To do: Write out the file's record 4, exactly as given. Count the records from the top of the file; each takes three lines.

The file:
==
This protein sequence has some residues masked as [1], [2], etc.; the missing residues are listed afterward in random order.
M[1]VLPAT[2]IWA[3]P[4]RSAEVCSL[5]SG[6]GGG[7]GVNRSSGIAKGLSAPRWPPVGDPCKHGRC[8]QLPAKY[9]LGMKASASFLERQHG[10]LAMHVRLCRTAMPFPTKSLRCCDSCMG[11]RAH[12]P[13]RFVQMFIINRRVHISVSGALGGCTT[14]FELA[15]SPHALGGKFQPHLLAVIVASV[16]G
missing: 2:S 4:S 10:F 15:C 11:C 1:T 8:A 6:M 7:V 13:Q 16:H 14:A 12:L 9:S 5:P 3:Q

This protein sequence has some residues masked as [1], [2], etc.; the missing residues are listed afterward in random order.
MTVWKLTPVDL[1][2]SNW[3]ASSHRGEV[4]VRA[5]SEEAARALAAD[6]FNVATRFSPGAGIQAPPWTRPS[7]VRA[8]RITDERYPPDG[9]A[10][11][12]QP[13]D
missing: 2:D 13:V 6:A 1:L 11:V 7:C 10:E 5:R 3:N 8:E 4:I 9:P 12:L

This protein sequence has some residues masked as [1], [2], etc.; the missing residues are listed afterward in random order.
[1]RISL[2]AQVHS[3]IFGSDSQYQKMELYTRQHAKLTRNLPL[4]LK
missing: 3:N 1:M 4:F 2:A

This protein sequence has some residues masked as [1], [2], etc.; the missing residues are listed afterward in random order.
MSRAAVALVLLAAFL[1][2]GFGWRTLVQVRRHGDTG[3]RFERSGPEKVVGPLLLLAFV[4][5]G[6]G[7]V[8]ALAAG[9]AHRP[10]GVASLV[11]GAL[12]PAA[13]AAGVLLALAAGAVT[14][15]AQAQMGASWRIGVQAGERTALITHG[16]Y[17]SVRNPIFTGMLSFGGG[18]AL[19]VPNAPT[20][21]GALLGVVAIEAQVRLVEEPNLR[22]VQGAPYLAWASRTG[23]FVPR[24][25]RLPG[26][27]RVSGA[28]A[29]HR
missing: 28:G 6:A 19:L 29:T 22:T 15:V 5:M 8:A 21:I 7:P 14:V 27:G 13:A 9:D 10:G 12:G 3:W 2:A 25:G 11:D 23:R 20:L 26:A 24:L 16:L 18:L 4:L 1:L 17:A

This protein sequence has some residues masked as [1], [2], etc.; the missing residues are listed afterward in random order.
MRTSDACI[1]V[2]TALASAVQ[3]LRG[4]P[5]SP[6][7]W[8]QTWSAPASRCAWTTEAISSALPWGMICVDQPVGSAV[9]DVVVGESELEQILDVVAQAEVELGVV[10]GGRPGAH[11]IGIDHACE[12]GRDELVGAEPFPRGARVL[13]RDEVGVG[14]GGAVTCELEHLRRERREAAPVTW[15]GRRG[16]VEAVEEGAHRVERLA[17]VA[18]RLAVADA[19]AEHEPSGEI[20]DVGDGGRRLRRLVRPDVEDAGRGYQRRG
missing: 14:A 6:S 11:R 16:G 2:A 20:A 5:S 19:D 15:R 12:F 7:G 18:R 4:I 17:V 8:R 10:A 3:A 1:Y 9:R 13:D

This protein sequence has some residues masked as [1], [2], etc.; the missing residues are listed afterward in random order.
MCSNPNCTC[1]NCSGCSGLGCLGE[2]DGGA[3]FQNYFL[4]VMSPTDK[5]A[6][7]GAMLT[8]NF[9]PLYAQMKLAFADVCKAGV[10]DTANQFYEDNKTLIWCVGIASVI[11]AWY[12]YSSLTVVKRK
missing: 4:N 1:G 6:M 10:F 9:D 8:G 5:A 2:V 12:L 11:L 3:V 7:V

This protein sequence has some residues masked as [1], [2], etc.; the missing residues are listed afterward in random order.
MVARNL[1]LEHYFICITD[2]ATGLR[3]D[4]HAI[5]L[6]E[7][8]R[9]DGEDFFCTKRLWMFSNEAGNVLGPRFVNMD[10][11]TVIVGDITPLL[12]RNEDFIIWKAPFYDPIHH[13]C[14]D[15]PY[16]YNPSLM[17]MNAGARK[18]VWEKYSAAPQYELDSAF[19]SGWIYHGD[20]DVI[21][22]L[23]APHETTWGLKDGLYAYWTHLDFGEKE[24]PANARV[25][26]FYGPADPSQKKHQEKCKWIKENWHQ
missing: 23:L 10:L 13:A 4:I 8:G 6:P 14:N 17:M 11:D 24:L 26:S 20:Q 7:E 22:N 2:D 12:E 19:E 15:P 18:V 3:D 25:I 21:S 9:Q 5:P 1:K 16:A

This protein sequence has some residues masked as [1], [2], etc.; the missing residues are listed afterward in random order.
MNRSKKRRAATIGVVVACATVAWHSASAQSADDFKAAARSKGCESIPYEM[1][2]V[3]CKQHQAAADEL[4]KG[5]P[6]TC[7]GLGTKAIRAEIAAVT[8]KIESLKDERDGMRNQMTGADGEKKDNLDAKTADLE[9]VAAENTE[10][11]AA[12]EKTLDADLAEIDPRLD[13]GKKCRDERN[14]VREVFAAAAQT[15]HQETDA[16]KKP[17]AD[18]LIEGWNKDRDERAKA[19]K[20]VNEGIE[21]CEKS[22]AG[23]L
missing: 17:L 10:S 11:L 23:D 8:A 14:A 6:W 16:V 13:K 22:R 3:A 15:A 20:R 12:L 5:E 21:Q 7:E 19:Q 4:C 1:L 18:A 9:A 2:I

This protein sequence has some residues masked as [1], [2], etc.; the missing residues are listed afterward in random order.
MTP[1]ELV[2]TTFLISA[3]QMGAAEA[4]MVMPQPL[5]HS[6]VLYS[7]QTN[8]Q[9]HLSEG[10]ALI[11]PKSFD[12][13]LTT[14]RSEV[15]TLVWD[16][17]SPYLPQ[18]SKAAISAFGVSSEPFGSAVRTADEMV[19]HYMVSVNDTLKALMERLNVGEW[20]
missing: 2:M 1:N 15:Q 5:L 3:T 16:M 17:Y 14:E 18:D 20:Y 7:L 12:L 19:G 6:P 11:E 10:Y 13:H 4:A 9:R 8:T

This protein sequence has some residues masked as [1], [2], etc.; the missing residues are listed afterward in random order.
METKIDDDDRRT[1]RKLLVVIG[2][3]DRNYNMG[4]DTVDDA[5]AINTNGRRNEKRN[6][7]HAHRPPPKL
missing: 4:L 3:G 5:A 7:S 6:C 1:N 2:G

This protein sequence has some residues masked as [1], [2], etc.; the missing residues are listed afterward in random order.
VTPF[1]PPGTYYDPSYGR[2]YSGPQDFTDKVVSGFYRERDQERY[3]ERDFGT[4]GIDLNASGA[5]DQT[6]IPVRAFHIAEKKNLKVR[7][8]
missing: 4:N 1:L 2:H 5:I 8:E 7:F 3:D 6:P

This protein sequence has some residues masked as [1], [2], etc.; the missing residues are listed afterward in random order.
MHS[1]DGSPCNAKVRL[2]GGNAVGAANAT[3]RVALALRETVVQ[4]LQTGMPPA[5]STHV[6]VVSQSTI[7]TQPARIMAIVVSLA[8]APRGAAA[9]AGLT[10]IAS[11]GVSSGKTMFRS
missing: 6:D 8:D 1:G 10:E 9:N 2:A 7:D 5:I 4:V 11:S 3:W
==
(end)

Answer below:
This protein sequence has some residues masked as [1], [2], etc.; the missing residues are listed afterward in random order.
MSRAAVALVLLAAFL[1][2]GFGWRTLVQVRRHGDTG[3]RFERSGPEKVVGPLLLLAFV[4][5]G[6]G[7]V[8]ALAAG[9]AHRP[10]GVASLV[11]GAL[12]PAA[13]AAGVLLALAAGAVT[14][15]AQAQMGASWRIGVQAGERTALITHG[16]Y[17]SVRNPIFTGMLSFGGG[18]AL[19]VPNAPT[20][21]GALLGVVAIEAQVRLVEEPNLR[22]VQGAPYLAWASRTG[23]FVPR[24][25]RLPG[26][27]RVSGA[28]A[29]HR
missing: 28:G 6:A 19:L 29:T 22:T 15:V 5:M 8:A 21:I 7:P 14:V 27:G 13:A 9:D 10:G 12:G 3:W 2:A 25:G 11:D 23:R 20:L 26:A 24:L 16:L 18:L 4:L 1:L 17:A